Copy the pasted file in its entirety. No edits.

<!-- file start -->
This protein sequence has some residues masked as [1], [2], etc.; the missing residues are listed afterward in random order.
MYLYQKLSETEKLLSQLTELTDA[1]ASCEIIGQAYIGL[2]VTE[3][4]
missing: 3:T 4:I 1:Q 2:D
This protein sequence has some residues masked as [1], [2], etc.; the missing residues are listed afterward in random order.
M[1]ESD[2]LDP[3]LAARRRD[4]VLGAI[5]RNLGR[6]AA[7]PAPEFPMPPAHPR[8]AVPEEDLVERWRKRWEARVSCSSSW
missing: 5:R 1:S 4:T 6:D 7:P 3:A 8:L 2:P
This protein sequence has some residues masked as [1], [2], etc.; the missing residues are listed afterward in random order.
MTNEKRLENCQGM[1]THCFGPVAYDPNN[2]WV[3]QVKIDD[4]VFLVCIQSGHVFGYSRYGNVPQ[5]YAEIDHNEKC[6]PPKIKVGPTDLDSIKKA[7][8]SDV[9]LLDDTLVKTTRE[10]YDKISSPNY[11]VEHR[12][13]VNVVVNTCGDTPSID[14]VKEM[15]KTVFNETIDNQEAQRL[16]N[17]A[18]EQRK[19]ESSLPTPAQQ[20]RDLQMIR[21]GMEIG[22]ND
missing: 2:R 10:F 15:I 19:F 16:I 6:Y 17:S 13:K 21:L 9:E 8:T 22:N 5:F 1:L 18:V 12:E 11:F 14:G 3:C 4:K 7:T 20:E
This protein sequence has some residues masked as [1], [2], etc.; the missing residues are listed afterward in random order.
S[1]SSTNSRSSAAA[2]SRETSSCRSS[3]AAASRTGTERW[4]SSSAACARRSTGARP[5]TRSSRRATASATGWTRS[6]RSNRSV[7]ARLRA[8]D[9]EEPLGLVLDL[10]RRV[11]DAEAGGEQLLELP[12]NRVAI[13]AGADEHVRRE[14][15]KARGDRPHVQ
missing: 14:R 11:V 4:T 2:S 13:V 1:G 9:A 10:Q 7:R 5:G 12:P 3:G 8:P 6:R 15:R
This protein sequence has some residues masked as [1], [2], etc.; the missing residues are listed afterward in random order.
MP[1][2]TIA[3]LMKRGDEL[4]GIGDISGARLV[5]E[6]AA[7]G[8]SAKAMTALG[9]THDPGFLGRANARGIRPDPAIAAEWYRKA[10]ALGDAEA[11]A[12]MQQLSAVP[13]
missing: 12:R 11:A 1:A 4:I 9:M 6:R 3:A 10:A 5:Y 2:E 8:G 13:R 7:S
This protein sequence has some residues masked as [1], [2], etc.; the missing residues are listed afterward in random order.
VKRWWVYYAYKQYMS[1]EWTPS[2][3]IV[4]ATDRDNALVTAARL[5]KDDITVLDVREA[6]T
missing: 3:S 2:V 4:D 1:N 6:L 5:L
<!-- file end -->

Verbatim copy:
This protein sequence has some residues masked as [1], [2], etc.; the missing residues are listed afterward in random order.
MYLYQKLSETEKLLSQLTELTDA[1]ASCEIIGQAYIGL[2]VTE[3][4]
missing: 3:T 4:I 1:Q 2:D
This protein sequence has some residues masked as [1], [2], etc.; the missing residues are listed afterward in random order.
M[1]ESD[2]LDP[3]LAARRRD[4]VLGAI[5]RNLGR[6]AA[7]PAPEFPMPPAHPR[8]AVPEEDLVERWRKRWEARVSCSSSW
missing: 5:R 1:S 4:T 6:D 7:P 3:A 8:L 2:P
This protein sequence has some residues masked as [1], [2], etc.; the missing residues are listed afterward in random order.
MTNEKRLENCQGM[1]THCFGPVAYDPNN[2]WV[3]QVKIDD[4]VFLVCIQSGHVFGYSRYGNVPQ[5]YAEIDHNEKC[6]PPKIKVGPTDLDSIKKA[7][8]SDV[9]LLDDTLVKTTRE[10]YDKISSPNY[11]VEHR[12][13]VNVVVNTCGDTPSID[14]VKEM[15]KTVFNETIDNQEAQRL[16]N[17]A[18]EQRK[19]ESSLPTPAQQ[20]RDLQMIR[21]GMEIG[22]ND
missing: 2:R 10:F 15:I 19:F 16:I 6:Y 17:S 13:K 21:L 9:E 8:T 22:N 5:F 1:L 18:V 12:E 11:F 14:G 3:C 4:K 7:T 20:E
This protein sequence has some residues masked as [1], [2], etc.; the missing residues are listed afterward in random order.
S[1]SSTNSRSSAAA[2]SRETSSCRSS[3]AAASRTGTERW[4]SSSAACARRSTGARP[5]TRSSRRATASATGWTRS[6]RSNRSV[7]ARLRA[8]D[9]EEPLGLVLDL[10]RRV[11]DAEAGGEQLLELP[12]NRVAI[13]AGADEHVRRE[14][15]KARGDRPHVQ
missing: 14:R 11:V 4:T 2:S 13:V 1:G 9:A 10:Q 7:R 5:G 12:P 3:G 8:P 6:R 15:R
This protein sequence has some residues masked as [1], [2], etc.; the missing residues are listed afterward in random order.
MP[1][2]TIA[3]LMKRGDEL[4]GIGDISGARLV[5]E[6]AA[7]G[8]SAKAMTALG[9]THDPGFLGRANARGIRPDPAIAAEWYRKA[10]ALGDAEA[11]A[12]MQQLSAVP[13]
missing: 12:R 11:A 1:A 4:I 9:M 6:R 3:A 10:A 5:Y 2:E 8:G 13:R 7:S
This protein sequence has some residues masked as [1], [2], etc.; the missing residues are listed afterward in random order.
VKRWWVYYAYKQYMS[1]EWTPS[2][3]IV[4]ATDRDNALVTAARL[5]KDDITVLDVREA[6]T
missing: 3:S 2:V 4:D 1:N 6:L 5:L